Kootenai River Operational Loss Assessment, 2007 - present.  The 1970s construction of the Libby Dam in northwest Montana created a 100-mile lake and ended the natural hydrologic regime of the Kootenai River in Montana and Idaho.  We are working with the Kootenai Indian Tribe of Idaho (KTOI) to assess ecological changes along the river course since the dam was constructed.  Beginning with a high-resolution land cover classification and a spatial analysis of bird survey data, we will compare the existing available bird habitats with those that occurred historically, before the dam was constructed.  The project also embraces a hydrologic study with major implications for recovering the endangered Kootenai River white sturgeon, Acipenser transmontanus.

Predicting habitat quality for rare bird species in Mesoamerica, 2006.  Many of the remarkable bird species of the Neotropics are endangered.  Conservation Imaging developed a new method for modeling habitat quality for rare species which, because of a lack of point data, could not be modeled in such detail before.  The model for the Dwarf Jay (Cyanolyca nana), shown here, shows both a high degree of habitat fragmentation, and several optimal habitat areas (in yellowish and reddish tones).  Models such as these are critical for identifying habitat for conservation, ecotourism potential, and for forest restoration.

Predicting the location of tropical montane cloud forest, 2006.  For many reasons, tropical montane cloud forests (TMCF) are among the most endangered and important of all forest types.  They are responsible for trapping vital moisture which serves millions of people world-wide and are among the most important areas for endemic wildlife.  Even today, new bird species are occasionally discovered in TMCF remnants in the Andes of South America.  These forest have also been decimated by people, who have cleared them for grazing, farming, coca production, and for coffee farming.  Conservation Imaging incorporated data from the World Conservation Monitoring Centre and global climate data to create a global distribution model for tropical montane cloud forest.  The model, while preliminary, points to a number of important tasks needing completion.  These include investigating the correspondence between remaining cloud forest and sustainable communities in developing nations, ecotourism potential, and the possibility of restoring TMCF in critical endemic wildlife areas and "hot spots."  An image of the TMCF output is shown here.  The inset shows an enlargement of Guatemala and parts of its Central American neighbors, Mexico, Belize, Honduras, and El Salvador.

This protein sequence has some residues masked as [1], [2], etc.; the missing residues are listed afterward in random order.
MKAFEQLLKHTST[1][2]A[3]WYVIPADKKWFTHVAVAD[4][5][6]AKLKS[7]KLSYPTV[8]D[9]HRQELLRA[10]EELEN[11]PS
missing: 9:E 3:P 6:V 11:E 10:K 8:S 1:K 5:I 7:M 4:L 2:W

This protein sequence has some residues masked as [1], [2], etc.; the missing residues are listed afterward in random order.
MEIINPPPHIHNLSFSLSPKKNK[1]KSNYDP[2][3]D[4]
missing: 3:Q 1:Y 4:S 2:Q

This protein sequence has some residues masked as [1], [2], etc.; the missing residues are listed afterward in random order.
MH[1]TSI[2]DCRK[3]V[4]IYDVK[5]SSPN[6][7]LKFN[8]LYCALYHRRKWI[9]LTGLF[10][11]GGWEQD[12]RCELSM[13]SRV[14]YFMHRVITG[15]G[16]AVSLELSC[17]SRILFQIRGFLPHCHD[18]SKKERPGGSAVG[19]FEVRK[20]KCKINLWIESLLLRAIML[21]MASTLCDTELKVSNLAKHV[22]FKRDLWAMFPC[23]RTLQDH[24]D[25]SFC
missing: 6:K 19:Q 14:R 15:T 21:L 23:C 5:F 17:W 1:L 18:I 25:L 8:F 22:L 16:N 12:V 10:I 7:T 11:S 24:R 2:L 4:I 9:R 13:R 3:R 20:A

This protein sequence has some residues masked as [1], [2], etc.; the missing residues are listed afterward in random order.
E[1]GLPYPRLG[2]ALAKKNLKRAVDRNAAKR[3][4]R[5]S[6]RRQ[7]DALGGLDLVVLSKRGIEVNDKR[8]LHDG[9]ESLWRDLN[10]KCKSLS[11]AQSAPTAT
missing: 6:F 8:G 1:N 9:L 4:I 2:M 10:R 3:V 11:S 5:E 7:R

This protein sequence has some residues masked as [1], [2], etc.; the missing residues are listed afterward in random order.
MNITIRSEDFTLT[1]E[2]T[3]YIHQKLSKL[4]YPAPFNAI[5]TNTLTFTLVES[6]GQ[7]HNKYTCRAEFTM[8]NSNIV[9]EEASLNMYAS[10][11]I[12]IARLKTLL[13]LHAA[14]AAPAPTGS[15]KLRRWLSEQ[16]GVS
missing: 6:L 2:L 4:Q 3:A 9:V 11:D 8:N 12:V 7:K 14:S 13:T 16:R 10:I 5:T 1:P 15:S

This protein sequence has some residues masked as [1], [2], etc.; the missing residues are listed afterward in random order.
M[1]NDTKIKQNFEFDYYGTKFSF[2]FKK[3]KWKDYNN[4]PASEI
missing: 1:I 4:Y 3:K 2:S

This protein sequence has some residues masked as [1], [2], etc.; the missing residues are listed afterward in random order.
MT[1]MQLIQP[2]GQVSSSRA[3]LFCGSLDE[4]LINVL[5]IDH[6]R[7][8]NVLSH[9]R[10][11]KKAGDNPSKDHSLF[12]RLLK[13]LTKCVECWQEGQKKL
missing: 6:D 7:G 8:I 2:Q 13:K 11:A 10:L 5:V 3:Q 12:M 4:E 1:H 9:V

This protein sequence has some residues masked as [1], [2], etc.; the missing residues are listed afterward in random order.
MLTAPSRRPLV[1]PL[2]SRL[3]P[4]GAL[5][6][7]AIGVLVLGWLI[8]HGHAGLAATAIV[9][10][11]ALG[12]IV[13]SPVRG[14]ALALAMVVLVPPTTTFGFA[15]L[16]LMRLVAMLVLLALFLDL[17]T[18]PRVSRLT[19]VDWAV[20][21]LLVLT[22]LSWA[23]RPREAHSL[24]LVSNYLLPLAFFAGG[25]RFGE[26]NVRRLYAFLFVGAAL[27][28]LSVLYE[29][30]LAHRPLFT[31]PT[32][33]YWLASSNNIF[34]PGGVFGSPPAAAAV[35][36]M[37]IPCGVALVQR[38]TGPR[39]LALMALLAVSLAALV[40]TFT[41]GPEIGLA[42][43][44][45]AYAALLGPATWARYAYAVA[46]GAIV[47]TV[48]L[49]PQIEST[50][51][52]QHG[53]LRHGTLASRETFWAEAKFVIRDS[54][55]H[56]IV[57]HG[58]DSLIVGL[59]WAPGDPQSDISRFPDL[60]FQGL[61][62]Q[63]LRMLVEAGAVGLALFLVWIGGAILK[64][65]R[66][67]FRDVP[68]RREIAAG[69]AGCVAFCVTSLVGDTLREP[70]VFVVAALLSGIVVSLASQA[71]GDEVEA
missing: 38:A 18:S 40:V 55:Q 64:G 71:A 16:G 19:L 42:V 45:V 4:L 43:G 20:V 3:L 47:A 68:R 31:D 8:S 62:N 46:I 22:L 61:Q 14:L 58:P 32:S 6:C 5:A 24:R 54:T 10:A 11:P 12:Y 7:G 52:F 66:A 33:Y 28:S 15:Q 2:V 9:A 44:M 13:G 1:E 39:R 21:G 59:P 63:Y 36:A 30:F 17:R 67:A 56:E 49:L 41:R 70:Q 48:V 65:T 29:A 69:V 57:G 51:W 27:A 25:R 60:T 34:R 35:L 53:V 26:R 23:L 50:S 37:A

Forest ecology modeling, 2004.  We produced a detailed ecological model of the susceptibility of conifer forests to Armillaria fungal infection after forest fires in cooperation with the research branch of the USDA Forest Service.  The model incorporated numerous environmental and biophysical factors including soil temperature.  One of the many graphics is shown here.

Spatial data development and mapping for the Land Trust of East Alabama, 2001-2002.  The Land Trust of East Alabama (LTEA) fosters the protection of valuable watersheds, wildlife habitat, and scenic lands. Conservation Imaging developed a 5-county data base covering Chambers, Lee, Macon, Russell and Tallapoosa counties and provided customized mapping services for both general reference and targeted applications. A sample map can be viewed here.

GIS and Web development for the Palouse Land Trust, 2000.  The Palouse Land Trust is dedicated to the conservation of wildlife habitat and open space through the establishment of conservation easements. As part of their comprehensive planning process, we have worked with the University of Idaho, Department of Fish and Wildlife Resources to map land cover in the Palouse Bioregion. For this project we used Landsat 7 satellite imagery and mapped land cover across 7.2 million acres. Click here for a graphic.

Land cover of the Yucatan Peninsula, 2000:  We completed mapping of land cover and land use in the northeastern Yucatan Peninsula, Quintana Roo, Mexico. This data set represents the first accurate land cover map of that area and was developed using Landsat 7 data. Its first use will be to establish baseline conditions in the region near Cancun. The map shows the deforestation along new roads that bisect native forest. It also shows the great expansion of the Cancun urban area over the last two decades.  Click here for a graphic.